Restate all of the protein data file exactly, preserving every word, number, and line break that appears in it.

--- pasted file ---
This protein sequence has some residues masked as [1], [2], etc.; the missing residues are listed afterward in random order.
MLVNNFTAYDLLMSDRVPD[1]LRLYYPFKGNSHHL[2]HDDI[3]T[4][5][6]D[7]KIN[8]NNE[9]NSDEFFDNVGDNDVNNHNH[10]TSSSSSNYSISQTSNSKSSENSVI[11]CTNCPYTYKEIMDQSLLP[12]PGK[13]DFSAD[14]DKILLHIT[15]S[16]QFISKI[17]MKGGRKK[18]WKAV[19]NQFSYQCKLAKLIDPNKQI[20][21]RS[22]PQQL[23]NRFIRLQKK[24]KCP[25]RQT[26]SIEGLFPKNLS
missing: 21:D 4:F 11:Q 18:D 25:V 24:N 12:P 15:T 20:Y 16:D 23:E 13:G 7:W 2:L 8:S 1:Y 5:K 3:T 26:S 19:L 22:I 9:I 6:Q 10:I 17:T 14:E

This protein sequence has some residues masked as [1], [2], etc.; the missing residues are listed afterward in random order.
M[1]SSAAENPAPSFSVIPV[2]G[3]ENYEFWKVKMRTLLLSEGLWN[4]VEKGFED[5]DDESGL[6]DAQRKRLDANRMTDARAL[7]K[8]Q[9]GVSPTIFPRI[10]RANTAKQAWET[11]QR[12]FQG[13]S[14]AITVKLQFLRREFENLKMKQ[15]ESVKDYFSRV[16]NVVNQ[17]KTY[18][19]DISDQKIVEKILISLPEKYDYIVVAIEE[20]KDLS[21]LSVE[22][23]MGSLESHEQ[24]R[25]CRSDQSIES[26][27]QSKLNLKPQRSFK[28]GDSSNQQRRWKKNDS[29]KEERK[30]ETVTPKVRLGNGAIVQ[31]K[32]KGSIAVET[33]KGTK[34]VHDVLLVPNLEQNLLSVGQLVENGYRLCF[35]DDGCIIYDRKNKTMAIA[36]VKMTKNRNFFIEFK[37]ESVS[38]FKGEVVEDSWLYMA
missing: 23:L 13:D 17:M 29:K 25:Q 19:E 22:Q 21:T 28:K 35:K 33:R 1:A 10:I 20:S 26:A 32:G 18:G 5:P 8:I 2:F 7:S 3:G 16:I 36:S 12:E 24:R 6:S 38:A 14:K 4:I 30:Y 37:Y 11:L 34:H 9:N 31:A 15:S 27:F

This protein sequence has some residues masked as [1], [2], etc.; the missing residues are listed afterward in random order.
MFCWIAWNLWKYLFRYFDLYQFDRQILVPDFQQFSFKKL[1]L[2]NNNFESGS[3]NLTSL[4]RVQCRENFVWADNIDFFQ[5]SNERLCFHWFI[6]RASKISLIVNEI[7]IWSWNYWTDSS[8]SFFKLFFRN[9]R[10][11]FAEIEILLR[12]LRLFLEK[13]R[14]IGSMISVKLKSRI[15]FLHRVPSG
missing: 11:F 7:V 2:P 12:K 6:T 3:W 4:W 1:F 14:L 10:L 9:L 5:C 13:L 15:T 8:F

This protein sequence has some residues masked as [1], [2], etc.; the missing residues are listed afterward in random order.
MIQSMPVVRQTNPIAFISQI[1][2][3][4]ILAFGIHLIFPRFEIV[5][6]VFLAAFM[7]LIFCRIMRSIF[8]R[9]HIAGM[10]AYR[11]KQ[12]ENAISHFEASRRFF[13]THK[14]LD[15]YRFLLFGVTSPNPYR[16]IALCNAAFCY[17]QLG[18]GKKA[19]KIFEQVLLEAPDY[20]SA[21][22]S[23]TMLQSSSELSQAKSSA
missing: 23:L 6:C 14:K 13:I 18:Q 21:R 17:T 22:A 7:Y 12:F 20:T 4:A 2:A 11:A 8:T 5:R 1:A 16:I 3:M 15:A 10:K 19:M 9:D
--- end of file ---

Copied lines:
This protein sequence has some residues masked as [1], [2], etc.; the missing residues are listed afterward in random order.
MLVNNFTAYDLLMSDRVPD[1]LRLYYPFKGNSHHL[2]HDDI[3]T[4][5][6]D[7]KIN[8]NNE[9]NSDEFFDNVGDNDVNNHNH[10]TSSSSSNYSISQTSNSKSSENSVI[11]CTNCPYTYKEIMDQSLLP[12]PGK[13]DFSAD[14]DKILLHIT[15]S[16]QFISKI[17]MKGGRKK[18]WKAV[19]NQFSYQCKLAKLIDPNKQI[20][21]RS[22]PQQL[23]NRFIRLQKK[24]KCP[25]RQT[26]SIEGLFPKNLS
missing: 21:D 4:F 11:Q 18:D 25:V 24:N 12:P 15:T 20:Y 16:D 23:E 13:G 7:W 2:L 8:S 1:Y 5:K 3:T 26:S 19:L 22:I 9:I 6:Q 10:I 17:T 14:E

This protein sequence has some residues masked as [1], [2], etc.; the missing residues are listed afterward in random order.
M[1]SSAAENPAPSFSVIPV[2]G[3]ENYEFWKVKMRTLLLSEGLWN[4]VEKGFED[5]DDESGL[6]DAQRKRLDANRMTDARAL[7]K[8]Q[9]GVSPTIFPRI[10]RANTAKQAWET[11]QR[12]FQG[13]S[14]AITVKLQFLRREFENLKMKQ[15]ESVKDYFSRV[16]NVVNQ[17]KTY[18][19]DISDQKIVEKILISLPEKYDYIVVAIEE[20]KDLS[21]LSVE[22][23]MGSLESHEQ[24]R[25]CRSDQSIES[26][27]QSKLNLKPQRSFK[28]GDSSNQQRRWKKNDS[29]KEERK[30]ETVTPKVRLGNGAIVQ[31]K[32]KGSIAVET[33]KGTK[34]VHDVLLVPNLEQNLLSVGQLVENGYRLCF[35]DDGCIIYDRKNKTMAIA[36]VKMTKNRNFFIEFK[37]ESVS[38]FKGEVVEDSWLYMA
missing: 23:L 13:D 17:M 29:K 25:Q 19:E 22:Q 21:T 28:K 35:K 33:R 1:A 10:I 20:S 26:A 32:G 18:G 5:P 8:I 2:F 7:S 3:G 16:I 36:S 12:E 24:R 6:S 38:A 14:K 4:I 30:Y 37:Y 11:L 34:H 9:N 31:A 15:S 27:F

This protein sequence has some residues masked as [1], [2], etc.; the missing residues are listed afterward in random order.
MFCWIAWNLWKYLFRYFDLYQFDRQILVPDFQQFSFKKL[1]L[2]NNNFESGS[3]NLTSL[4]RVQCRENFVWADNIDFFQ[5]SNERLCFHWFI[6]RASKISLIVNEI[7]IWSWNYWTDSS[8]SFFKLFFRN[9]R[10][11]FAEIEILLR[12]LRLFLEK[13]R[14]IGSMISVKLKSRI[15]FLHRVPSG
missing: 11:F 7:V 2:P 12:K 6:T 3:W 4:W 1:F 14:L 10:L 9:L 5:C 13:L 15:T 8:F

This protein sequence has some residues masked as [1], [2], etc.; the missing residues are listed afterward in random order.
MIQSMPVVRQTNPIAFISQI[1][2][3][4]ILAFGIHLIFPRFEIV[5][6]VFLAAFM[7]LIFCRIMRSIF[8]R[9]HIAGM[10]AYR[11]KQ[12]ENAISHFEASRRFF[13]THK[14]LD[15]YRFLLFGVTSPNPYR[16]IALCNAAFCY[17]QLG[18]GKKA[19]KIFEQVLLEAPDY[20]SA[21][22]S[23]TMLQSSSELSQAKSSA
missing: 23:L 6:C 14:K 13:I 18:Q 21:R 17:T 22:A 7:Y 12:F 20:T 4:A 2:A 11:A 8:T 5:R 1:A 16:I 3:M 15:A 10:K 19:M 9:D